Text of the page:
Dark Matter
5:01 am
Thu January 30, 2014

Did UW Researchers Back The Right Horse In One Of Physics' Hottest Questions?

Think of the immense amount of stuff in the cosmos: stars, planets, interstellar dust and clusters of galaxies. Now consider this: all that stuff is probably only about one-sixth of the matter in the universe.

The rest is thought to be a mysterious invisible substance called dark matter — something scientists have been hunting for decades. Now an unexpected turn of events has put a low-key research team in Seattle right at the center of the dark matter search.

The More They Saw, The More They Knew They Didn't See

The story goes back at least 80 years, when astronomers began to put together a contradiction. The more they saw, the clearer it became they weren’t seeing everything.

“There just wasn’t enough normal matter in the universe to account for the matter in the universe,” said University of Washington physics professor Leslie Rosenberg. “This was very odd. [It] took a long time for people to believe this.”

Galaxies spin, and they don’t seem to contain enough matter for gravity to hold them together. They should be flying apart all over the place, unless there’s some unseen substance mixed in, adding ballast.

Over the decades, other observations confirmed it: The universe is not made mostly of normal atoms, but some other thing. It must be something light doesn’t bounce off of, or else we’d be able to see it. (We’ll leave out dark energy, thought to be three times more abundant than both kinds of matter combined, because that stuff is even weirder.)

Discovering what makes up this dark matter is one of the most urgent unanswered questions in physics.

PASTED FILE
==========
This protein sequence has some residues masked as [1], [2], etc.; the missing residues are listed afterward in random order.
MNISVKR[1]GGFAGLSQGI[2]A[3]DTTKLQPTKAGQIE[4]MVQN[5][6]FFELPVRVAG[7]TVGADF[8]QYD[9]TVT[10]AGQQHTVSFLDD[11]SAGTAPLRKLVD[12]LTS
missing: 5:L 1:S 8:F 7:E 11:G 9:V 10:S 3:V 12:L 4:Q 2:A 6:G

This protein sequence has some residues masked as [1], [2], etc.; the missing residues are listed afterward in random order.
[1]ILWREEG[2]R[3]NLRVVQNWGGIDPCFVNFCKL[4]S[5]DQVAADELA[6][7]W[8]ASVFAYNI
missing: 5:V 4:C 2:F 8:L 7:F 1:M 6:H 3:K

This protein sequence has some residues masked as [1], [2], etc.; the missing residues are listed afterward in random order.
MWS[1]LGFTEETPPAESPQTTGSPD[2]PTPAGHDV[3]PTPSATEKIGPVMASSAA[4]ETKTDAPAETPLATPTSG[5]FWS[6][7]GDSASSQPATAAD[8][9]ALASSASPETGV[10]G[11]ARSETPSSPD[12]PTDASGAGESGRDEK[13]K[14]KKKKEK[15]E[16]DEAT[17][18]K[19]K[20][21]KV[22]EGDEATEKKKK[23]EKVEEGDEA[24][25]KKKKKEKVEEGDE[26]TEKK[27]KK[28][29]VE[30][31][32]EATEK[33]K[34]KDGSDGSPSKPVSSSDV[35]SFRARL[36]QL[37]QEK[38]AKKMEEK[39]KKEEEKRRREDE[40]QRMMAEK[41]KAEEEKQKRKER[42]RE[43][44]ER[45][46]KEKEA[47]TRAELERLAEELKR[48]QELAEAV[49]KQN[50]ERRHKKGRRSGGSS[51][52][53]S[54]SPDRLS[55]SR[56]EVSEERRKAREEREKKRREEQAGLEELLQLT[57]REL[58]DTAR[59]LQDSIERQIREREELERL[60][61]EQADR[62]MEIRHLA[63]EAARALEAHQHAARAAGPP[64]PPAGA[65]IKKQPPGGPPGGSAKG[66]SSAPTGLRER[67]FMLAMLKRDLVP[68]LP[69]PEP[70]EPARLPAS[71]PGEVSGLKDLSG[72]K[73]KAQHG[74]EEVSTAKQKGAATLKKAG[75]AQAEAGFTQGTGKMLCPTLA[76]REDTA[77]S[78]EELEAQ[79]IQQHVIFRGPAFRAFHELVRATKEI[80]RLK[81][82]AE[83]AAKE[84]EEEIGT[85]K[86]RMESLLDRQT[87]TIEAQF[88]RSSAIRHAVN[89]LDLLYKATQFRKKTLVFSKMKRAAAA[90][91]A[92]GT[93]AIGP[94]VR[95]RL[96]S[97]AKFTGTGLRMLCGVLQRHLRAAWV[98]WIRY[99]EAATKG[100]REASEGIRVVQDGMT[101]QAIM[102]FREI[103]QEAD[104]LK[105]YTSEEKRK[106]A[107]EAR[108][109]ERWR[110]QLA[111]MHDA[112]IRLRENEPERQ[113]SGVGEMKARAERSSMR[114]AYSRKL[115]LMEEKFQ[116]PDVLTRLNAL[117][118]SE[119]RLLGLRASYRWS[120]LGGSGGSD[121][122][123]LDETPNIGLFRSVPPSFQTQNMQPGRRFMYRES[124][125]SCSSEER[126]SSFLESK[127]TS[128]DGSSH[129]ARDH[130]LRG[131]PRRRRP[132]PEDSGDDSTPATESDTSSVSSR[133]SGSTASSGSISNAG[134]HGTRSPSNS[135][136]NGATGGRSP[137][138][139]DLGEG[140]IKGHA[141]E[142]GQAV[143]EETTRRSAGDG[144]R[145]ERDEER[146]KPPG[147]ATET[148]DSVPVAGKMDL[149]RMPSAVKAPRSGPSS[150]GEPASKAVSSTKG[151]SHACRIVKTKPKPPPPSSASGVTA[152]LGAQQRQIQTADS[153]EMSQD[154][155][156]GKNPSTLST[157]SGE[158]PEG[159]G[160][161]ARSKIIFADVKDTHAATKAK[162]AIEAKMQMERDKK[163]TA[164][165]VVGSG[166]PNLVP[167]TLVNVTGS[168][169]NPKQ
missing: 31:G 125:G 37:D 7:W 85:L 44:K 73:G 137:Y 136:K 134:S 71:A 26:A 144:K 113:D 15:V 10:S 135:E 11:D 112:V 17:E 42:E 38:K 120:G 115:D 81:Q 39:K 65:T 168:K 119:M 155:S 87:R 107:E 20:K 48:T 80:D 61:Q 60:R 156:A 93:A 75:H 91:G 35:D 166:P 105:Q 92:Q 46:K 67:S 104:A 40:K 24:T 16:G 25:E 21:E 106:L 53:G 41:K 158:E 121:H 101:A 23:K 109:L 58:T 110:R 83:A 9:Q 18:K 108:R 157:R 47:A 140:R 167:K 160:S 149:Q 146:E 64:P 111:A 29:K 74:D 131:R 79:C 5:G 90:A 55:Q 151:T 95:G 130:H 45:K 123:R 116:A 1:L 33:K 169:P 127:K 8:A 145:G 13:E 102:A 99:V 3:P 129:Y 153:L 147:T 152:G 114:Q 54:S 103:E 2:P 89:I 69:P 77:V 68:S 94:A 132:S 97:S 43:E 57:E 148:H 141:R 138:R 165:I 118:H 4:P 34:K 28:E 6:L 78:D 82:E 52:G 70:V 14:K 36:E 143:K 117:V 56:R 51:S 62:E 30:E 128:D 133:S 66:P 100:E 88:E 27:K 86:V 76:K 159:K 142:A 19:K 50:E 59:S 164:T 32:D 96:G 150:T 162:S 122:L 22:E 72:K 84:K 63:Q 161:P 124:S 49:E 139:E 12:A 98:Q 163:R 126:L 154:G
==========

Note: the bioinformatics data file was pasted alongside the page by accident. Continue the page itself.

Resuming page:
An Underdog Tale 

This is kind of a Cinderella story – the story of a favorite and an underdog, in what may be the world’s most esoteric sport. The leading candidate for what might make up dark matter is called a weakly interacting massive particle, or WIMP. It gets most of the research money and most of the ink.

But there’s another candidate, a bit of an also-ran, called the axion. Its profile is lower, but for Rosenberg, it just seems to fit in with how the universe works.

“All these pieces put together, to me, make a pointillist painting that just comes into sharp focus. I looked at the evidence, and I could see axions in it,” he said.  

Both WIMPs and axions, if they exist, would be hard to catch. But WIMPs should be just barely detectable in giant machines. So scientists got busy, but the first generation of detectors came up empty. They built bigger ones, and again the WIMPs eluded their grasp.

Over and over, the WIMP searchers searched, following little breadcrumbs of evidence. Just a few years ago, physicists were swearing we were right on the verge of solving the dark matter puzzle. But with some recent disappointing results, the WIMP’s prospects may be dimming, and the axion’s star could be rising.

“We’re in a transition period right now when it comes to dark matter, “ said Rosenberg. “We’re at a crossroads.”